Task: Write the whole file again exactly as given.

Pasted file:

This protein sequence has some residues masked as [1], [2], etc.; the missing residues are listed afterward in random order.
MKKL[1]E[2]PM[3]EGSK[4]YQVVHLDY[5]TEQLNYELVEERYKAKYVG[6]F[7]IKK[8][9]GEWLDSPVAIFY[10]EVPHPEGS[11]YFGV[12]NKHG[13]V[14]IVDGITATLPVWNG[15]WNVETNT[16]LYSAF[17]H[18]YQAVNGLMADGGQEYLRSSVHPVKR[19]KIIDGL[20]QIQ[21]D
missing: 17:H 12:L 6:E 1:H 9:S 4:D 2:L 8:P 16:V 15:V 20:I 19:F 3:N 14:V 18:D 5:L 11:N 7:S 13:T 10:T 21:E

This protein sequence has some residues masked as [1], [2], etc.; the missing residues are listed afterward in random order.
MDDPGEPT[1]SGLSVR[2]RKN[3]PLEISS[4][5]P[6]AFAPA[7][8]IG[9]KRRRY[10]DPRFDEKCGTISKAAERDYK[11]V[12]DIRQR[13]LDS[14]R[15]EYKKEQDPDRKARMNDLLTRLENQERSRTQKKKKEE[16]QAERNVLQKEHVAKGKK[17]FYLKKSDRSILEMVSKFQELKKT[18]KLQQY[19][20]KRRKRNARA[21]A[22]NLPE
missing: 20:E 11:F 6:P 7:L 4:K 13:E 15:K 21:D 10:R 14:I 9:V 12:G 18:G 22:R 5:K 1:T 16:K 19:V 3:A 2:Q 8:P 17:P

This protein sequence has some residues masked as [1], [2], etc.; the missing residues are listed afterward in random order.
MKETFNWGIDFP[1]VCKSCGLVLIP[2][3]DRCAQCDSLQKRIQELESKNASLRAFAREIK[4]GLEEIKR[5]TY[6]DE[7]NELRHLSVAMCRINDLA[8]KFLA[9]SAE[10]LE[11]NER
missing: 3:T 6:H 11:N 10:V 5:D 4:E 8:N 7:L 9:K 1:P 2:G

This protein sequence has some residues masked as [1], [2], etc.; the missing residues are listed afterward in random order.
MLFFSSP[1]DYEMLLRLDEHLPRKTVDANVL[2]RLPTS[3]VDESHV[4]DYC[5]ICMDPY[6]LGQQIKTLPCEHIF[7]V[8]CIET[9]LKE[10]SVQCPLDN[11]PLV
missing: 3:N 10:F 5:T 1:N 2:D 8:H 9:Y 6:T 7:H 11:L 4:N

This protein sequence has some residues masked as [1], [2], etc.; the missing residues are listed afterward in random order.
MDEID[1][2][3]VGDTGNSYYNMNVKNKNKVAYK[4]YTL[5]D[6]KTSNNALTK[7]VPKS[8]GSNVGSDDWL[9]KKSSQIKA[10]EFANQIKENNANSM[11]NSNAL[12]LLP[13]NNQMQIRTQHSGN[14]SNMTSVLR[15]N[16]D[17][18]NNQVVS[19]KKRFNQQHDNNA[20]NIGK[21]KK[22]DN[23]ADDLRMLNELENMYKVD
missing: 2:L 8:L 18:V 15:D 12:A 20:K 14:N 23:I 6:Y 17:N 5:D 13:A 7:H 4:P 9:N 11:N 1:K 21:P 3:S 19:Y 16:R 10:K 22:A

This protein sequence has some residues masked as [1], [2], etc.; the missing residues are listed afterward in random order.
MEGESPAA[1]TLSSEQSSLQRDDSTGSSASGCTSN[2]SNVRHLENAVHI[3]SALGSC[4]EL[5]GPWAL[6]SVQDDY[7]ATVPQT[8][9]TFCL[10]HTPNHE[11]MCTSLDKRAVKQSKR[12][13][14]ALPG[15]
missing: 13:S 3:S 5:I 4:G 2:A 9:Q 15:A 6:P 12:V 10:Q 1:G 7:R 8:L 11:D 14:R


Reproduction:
This protein sequence has some residues masked as [1], [2], etc.; the missing residues are listed afterward in random order.
MKKL[1]E[2]PM[3]EGSK[4]YQVVHLDY[5]TEQLNYELVEERYKAKYVG[6]F[7]IKK[8][9]GEWLDSPVAIFY[10]EVPHPEGS[11]YFGV[12]NKHG[13]V[14]IVDGITATLPVWNG[15]WNVETNT[16]LYSAF[17]H[18]YQAVNGLMADGGQEYLRSSVHPVKR[19]KIIDGL[20]QIQ[21]D
missing: 17:H 12:L 6:E 1:H 9:S 4:D 2:L 8:P 16:V 15:V 20:I 19:F 3:N 14:V 18:D 5:L 11:N 7:S 13:T 10:T 21:E

This protein sequence has some residues masked as [1], [2], etc.; the missing residues are listed afterward in random order.
MDDPGEPT[1]SGLSVR[2]RKN[3]PLEISS[4][5]P[6]AFAPA[7][8]IG[9]KRRRY[10]DPRFDEKCGTISKAAERDYK[11]V[12]DIRQR[13]LDS[14]R[15]EYKKEQDPDRKARMNDLLTRLENQERSRTQKKKKEE[16]QAERNVLQKEHVAKGKK[17]FYLKKSDRSILEMVSKFQELKKT[18]KLQQY[19][20]KRRKRNARA[21]A[22]NLPE
missing: 20:E 11:F 6:P 7:L 4:K 13:E 15:K 21:D 10:R 14:I 9:V 12:G 18:G 22:R 5:K 1:T 16:K 19:V 3:A 2:Q 8:P 17:P

This protein sequence has some residues masked as [1], [2], etc.; the missing residues are listed afterward in random order.
MKETFNWGIDFP[1]VCKSCGLVLIP[2][3]DRCAQCDSLQKRIQELESKNASLRAFAREIK[4]GLEEIKR[5]TY[6]DE[7]NELRHLSVAMCRINDLA[8]KFLA[9]SAE[10]LE[11]NER
missing: 3:T 6:H 11:N 10:V 5:D 4:E 8:N 7:L 9:K 1:P 2:G

This protein sequence has some residues masked as [1], [2], etc.; the missing residues are listed afterward in random order.
MLFFSSP[1]DYEMLLRLDEHLPRKTVDANVL[2]RLPTS[3]VDESHV[4]DYC[5]ICMDPY[6]LGQQIKTLPCEHIF[7]V[8]CIET[9]LKE[10]SVQCPLDN[11]PLV
missing: 3:N 10:F 5:T 1:N 2:D 8:H 9:Y 6:T 7:H 11:L 4:N

This protein sequence has some residues masked as [1], [2], etc.; the missing residues are listed afterward in random order.
MDEID[1][2][3]VGDTGNSYYNMNVKNKNKVAYK[4]YTL[5]D[6]KTSNNALTK[7]VPKS[8]GSNVGSDDWL[9]KKSSQIKA[10]EFANQIKENNANSM[11]NSNAL[12]LLP[13]NNQMQIRTQHSGN[14]SNMTSVLR[15]N[16]D[17][18]NNQVVS[19]KKRFNQQHDNNA[20]NIGK[21]KK[22]DN[23]ADDLRMLNELENMYKVD
missing: 2:L 8:L 18:V 15:D 12:A 20:K 14:N 23:I 6:Y 17:N 5:D 13:A 7:H 4:P 9:N 11:N 1:K 21:P 3:S 19:Y 16:R 10:K 22:A

This protein sequence has some residues masked as [1], [2], etc.; the missing residues are listed afterward in random order.
MEGESPAA[1]TLSSEQSSLQRDDSTGSSASGCTSN[2]SNVRHLENAVHI[3]SALGSC[4]EL[5]GPWAL[6]SVQDDY[7]ATVPQT[8][9]TFCL[10]HTPNHE[11]MCTSLDKRAVKQSKR[12][13][14]ALPG[15]
missing: 13:S 3:S 5:I 4:G 2:A 9:Q 15:A 6:P 12:V 10:Q 1:G 7:R 8:L 11:D 14:R